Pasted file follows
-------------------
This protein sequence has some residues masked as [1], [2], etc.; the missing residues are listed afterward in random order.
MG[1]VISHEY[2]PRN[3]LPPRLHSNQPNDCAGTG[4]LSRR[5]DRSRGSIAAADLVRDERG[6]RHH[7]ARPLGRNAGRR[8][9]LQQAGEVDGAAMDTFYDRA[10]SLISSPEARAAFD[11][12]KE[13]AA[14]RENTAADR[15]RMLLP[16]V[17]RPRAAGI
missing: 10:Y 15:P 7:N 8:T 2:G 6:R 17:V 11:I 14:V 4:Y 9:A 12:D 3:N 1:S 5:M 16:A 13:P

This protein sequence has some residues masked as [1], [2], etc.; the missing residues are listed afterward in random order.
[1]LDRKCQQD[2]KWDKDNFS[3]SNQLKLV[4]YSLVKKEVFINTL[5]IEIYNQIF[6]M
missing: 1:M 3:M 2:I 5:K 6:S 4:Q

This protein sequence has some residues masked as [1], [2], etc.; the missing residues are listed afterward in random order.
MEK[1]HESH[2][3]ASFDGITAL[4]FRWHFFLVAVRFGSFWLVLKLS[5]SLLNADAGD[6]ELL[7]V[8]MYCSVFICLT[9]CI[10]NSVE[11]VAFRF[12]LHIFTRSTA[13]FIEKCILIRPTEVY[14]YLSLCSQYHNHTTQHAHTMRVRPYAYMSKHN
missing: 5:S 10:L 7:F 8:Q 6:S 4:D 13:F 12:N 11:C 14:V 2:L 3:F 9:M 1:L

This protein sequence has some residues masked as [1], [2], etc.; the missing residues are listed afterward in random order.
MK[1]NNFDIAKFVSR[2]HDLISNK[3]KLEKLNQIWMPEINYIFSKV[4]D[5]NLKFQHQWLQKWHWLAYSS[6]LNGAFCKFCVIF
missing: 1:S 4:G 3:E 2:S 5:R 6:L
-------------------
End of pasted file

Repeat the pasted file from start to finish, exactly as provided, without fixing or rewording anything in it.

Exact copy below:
This protein sequence has some residues masked as [1], [2], etc.; the missing residues are listed afterward in random order.
MG[1]VISHEY[2]PRN[3]LPPRLHSNQPNDCAGTG[4]LSRR[5]DRSRGSIAAADLVRDERG[6]RHH[7]ARPLGRNAGRR[8][9]LQQAGEVDGAAMDTFYDRA[10]SLISSPEARAAFD[11][12]KE[13]AA[14]RENTAADR[15]RMLLP[16]V[17]RPRAAGI
missing: 10:Y 15:P 7:N 8:T 2:G 6:R 17:V 11:I 14:V 4:Y 9:A 12:D 3:N 1:S 5:M 16:A 13:P

This protein sequence has some residues masked as [1], [2], etc.; the missing residues are listed afterward in random order.
[1]LDRKCQQD[2]KWDKDNFS[3]SNQLKLV[4]YSLVKKEVFINTL[5]IEIYNQIF[6]M
missing: 1:M 3:M 2:I 5:K 6:S 4:Q

This protein sequence has some residues masked as [1], [2], etc.; the missing residues are listed afterward in random order.
MEK[1]HESH[2][3]ASFDGITAL[4]FRWHFFLVAVRFGSFWLVLKLS[5]SLLNADAGD[6]ELL[7]V[8]MYCSVFICLT[9]CI[10]NSVE[11]VAFRF[12]LHIFTRSTA[13]FIEKCILIRPTEVY[14]YLSLCSQYHNHTTQHAHTMRVRPYAYMSKHN
missing: 5:S 10:L 7:F 8:Q 6:S 4:D 13:F 12:N 11:C 14:V 2:L 3:F 9:M 1:L

This protein sequence has some residues masked as [1], [2], etc.; the missing residues are listed afterward in random order.
MK[1]NNFDIAKFVSR[2]HDLISNK[3]KLEKLNQIWMPEINYIFSKV[4]D[5]NLKFQHQWLQKWHWLAYSS[6]LNGAFCKFCVIF
missing: 1:S 4:G 3:E 2:S 5:R 6:L